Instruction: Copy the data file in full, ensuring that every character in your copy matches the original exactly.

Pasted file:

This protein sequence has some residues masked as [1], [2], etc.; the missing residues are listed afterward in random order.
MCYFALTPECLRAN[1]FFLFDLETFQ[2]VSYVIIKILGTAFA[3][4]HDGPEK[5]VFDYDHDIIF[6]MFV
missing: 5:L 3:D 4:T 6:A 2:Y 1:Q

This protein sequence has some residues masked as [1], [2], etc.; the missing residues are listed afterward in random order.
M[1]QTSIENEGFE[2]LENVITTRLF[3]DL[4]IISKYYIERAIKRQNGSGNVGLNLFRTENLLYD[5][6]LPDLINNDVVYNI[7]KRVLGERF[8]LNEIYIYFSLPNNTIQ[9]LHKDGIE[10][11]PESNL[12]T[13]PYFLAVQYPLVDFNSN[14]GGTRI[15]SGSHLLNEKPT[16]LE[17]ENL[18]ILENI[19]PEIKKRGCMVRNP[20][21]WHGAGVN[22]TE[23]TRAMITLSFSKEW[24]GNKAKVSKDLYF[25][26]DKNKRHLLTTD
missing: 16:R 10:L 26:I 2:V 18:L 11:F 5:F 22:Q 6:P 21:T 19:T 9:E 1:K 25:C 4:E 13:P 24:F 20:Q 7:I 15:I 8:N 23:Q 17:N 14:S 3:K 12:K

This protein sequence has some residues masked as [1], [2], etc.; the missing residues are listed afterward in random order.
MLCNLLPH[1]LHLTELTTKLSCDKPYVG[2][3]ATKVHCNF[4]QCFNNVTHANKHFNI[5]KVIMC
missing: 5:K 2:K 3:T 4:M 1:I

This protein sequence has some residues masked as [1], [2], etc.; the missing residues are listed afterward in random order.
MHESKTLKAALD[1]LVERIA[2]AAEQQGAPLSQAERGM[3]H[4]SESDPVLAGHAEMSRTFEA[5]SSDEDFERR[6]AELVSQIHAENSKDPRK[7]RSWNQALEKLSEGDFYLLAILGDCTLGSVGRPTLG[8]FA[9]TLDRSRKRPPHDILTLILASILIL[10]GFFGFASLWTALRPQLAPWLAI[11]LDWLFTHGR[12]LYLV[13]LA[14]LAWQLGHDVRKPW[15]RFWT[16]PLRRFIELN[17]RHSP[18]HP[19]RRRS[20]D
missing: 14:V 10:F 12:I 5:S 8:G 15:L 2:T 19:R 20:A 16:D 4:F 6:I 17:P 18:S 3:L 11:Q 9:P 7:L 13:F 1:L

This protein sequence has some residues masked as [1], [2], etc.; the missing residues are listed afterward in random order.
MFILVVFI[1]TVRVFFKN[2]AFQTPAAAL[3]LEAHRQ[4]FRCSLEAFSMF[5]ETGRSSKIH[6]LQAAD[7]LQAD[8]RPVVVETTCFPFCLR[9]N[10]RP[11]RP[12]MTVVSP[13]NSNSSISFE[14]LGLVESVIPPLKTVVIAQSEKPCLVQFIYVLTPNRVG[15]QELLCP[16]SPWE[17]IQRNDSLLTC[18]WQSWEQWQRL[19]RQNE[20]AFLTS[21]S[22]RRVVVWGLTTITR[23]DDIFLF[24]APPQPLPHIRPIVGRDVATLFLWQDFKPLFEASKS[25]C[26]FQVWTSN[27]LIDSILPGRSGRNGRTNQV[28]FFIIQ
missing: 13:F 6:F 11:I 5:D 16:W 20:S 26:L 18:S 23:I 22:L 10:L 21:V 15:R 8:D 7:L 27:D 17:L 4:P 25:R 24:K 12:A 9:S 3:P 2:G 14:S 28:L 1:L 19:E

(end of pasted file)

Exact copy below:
This protein sequence has some residues masked as [1], [2], etc.; the missing residues are listed afterward in random order.
MCYFALTPECLRAN[1]FFLFDLETFQ[2]VSYVIIKILGTAFA[3][4]HDGPEK[5]VFDYDHDIIF[6]MFV
missing: 5:L 3:D 4:T 6:A 2:Y 1:Q

This protein sequence has some residues masked as [1], [2], etc.; the missing residues are listed afterward in random order.
M[1]QTSIENEGFE[2]LENVITTRLF[3]DL[4]IISKYYIERAIKRQNGSGNVGLNLFRTENLLYD[5][6]LPDLINNDVVYNI[7]KRVLGERF[8]LNEIYIYFSLPNNTIQ[9]LHKDGIE[10][11]PESNL[12]T[13]PYFLAVQYPLVDFNSN[14]GGTRI[15]SGSHLLNEKPT[16]LE[17]ENL[18]ILENI[19]PEIKKRGCMVRNP[20][21]WHGAGVN[22]TE[23]TRAMITLSFSKEW[24]GNKAKVSKDLYF[25][26]DKNKRHLLTTD
missing: 16:R 10:L 26:I 2:V 18:L 11:F 5:F 22:Q 6:P 21:T 19:T 9:E 1:K 25:C 4:E 13:P 24:F 20:Q 7:I 15:I 8:N 23:Q 17:N 14:S 3:K 12:K

This protein sequence has some residues masked as [1], [2], etc.; the missing residues are listed afterward in random order.
MLCNLLPH[1]LHLTELTTKLSCDKPYVG[2][3]ATKVHCNF[4]QCFNNVTHANKHFNI[5]KVIMC
missing: 5:K 2:K 3:T 4:M 1:I

This protein sequence has some residues masked as [1], [2], etc.; the missing residues are listed afterward in random order.
MHESKTLKAALD[1]LVERIA[2]AAEQQGAPLSQAERGM[3]H[4]SESDPVLAGHAEMSRTFEA[5]SSDEDFERR[6]AELVSQIHAENSKDPRK[7]RSWNQALEKLSEGDFYLLAILGDCTLGSVGRPTLG[8]FA[9]TLDRSRKRPPHDILTLILASILIL[10]GFFGFASLWTALRPQLAPWLAI[11]LDWLFTHGR[12]LYLV[13]LA[14]LAWQLGHDVRKPW[15]RFWT[16]PLRRFIELN[17]RHSP[18]HP[19]RRRS[20]D
missing: 14:V 10:F 12:I 5:S 8:G 15:L 2:T 19:R 20:A 16:D 4:F 6:I 17:P 18:S 3:L 11:Q 9:P 7:L 13:F 1:L

This protein sequence has some residues masked as [1], [2], etc.; the missing residues are listed afterward in random order.
MFILVVFI[1]TVRVFFKN[2]AFQTPAAAL[3]LEAHRQ[4]FRCSLEAFSMF[5]ETGRSSKIH[6]LQAAD[7]LQAD[8]RPVVVETTCFPFCLR[9]N[10]RP[11]RP[12]MTVVSP[13]NSNSSISFE[14]LGLVESVIPPLKTVVIAQSEKPCLVQFIYVLTPNRVG[15]QELLCP[16]SPWE[17]IQRNDSLLTC[18]WQSWEQWQRL[19]RQNE[20]AFLTS[21]S[22]RRVVVWGLTTITR[23]DDIFLF[24]APPQPLPHIRPIVGRDVATLFLWQDFKPLFEASKS[25]C[26]FQVWTSN[27]LIDSILPGRSGRNGRTNQV[28]FFIIQ
missing: 13:F 6:F 11:I 5:D 16:W 20:S 26:L 18:S 23:I 22:L 10:L 21:V 15:R 8:D 7:L 27:D 17:L 4:P 25:R 24:K 12:A 9:S 3:P 2:G 14:S 28:L 1:L 19:E